6 March 2012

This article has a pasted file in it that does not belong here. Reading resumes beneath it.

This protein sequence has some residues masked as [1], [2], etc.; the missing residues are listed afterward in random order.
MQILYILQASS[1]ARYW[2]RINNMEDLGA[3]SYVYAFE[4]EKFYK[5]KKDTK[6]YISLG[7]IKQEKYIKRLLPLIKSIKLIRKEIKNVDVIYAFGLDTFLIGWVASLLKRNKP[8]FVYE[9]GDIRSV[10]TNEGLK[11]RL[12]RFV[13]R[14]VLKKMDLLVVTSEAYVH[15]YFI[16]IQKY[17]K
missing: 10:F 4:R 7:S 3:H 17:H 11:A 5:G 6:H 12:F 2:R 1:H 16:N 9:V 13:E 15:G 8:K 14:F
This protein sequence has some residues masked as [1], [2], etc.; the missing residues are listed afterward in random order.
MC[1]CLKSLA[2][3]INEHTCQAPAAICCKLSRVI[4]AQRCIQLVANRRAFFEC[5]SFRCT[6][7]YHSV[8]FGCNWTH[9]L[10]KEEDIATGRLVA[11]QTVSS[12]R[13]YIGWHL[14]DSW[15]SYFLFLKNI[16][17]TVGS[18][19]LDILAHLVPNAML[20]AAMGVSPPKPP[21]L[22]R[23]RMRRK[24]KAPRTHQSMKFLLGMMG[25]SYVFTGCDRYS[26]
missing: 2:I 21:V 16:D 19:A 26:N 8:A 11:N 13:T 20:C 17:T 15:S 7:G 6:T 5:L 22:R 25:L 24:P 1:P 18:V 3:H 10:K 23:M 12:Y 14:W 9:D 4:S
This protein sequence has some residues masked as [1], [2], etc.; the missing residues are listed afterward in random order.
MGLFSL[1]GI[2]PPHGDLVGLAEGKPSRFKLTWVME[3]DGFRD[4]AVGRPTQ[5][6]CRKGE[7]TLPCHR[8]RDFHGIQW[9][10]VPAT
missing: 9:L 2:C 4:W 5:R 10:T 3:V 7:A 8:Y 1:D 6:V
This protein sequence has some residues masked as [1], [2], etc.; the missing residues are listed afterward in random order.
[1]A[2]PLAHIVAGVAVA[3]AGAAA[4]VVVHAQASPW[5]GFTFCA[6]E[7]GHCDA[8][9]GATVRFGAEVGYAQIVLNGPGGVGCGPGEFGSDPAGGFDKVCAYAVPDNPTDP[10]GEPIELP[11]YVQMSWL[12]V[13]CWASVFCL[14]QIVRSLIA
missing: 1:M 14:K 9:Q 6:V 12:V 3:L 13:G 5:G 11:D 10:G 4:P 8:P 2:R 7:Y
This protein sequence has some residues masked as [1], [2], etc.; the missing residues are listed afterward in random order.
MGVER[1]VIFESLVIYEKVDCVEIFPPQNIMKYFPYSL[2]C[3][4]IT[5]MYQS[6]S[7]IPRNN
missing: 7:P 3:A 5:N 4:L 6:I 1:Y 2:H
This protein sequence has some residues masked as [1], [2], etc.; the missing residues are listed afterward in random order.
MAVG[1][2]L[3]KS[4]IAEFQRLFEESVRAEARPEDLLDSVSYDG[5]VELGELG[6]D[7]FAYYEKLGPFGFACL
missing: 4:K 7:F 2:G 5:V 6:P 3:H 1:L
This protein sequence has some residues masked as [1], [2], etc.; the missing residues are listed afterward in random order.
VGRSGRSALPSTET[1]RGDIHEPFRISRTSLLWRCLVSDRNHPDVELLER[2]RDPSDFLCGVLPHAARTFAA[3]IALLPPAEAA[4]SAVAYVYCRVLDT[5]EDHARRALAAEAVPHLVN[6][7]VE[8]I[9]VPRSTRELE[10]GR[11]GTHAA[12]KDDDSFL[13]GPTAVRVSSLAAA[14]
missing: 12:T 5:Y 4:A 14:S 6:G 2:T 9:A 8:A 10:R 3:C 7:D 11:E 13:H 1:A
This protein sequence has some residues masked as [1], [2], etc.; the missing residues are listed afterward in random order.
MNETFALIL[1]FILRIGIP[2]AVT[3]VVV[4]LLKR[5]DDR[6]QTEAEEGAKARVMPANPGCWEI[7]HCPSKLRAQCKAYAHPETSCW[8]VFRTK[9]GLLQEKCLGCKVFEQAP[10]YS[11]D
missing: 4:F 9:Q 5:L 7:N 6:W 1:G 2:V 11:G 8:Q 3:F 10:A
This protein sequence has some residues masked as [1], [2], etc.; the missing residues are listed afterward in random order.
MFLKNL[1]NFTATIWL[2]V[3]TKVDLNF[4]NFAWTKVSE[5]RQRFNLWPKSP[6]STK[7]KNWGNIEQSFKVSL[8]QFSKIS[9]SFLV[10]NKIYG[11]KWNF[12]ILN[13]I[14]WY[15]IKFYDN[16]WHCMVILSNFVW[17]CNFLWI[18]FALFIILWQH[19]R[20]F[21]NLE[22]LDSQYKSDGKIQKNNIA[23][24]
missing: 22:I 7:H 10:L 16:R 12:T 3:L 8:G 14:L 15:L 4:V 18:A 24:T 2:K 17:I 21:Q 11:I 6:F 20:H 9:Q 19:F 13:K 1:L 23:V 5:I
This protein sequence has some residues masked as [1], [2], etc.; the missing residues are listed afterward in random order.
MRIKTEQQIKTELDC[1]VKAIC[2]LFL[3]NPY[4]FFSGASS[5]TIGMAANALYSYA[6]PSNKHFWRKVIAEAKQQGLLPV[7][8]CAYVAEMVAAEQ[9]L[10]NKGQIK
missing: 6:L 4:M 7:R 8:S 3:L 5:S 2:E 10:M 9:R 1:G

Changes in synapse structure occur in frontal neocortex with HIV encephalitis (HIVE) and may contribute to HIV-associated neurocognitive disorders (HAND). A postmortem survey was conducted to determine if mRNAs involved in synaptic transmission are perturbed in dorsolateral prefrontal cortex (DLPFC) in subjects with HIVE or HAND. Expression of the opioid neurotransmitter preproenkephalin mRNA ( PENK) was significantly decreased in a sampling of 446 brain specimens from HIV-1 infected people compared to 67 HIV negative subjects. Decreased DLPFC PENK was most evident in subjects with HIVE and/or increased expression of interferon regulatory factor 1 mRNA ( IRF1). Type 2 dopamine receptor mRNA ( DRD2L) was decreased significantly, but not in the same set of subjects with PENK dysregulation. DRD2L downregulation occurred primarily in the subjects without HIVE or neurocognitive impairment. Subjects with neurocognitive impairment often failed to significantly downregulate DRD2L and had abnormally high IRF1 expression. Conclusion: Dysregulation of synaptic preproenkephalin and DRD2L in frontal neocortex can occur with and without neurocognitive impairment in HIV-infected people. Downregulation of DRD2L in the prefrontal cortex was associated with more favorable neuropsychological and neuropathological outcomes; the failure to downregulate DRD2L was significantly less favorable. PENK downregulation was related neuropathologically to HIVE, but was not related to neuropsychological outcome independently. Emulating endogenous synaptic plasticity pharmacodynamically could enhance synaptic accommodation and improve neuropsychological and neuropathological outcomes in HIV/AIDS.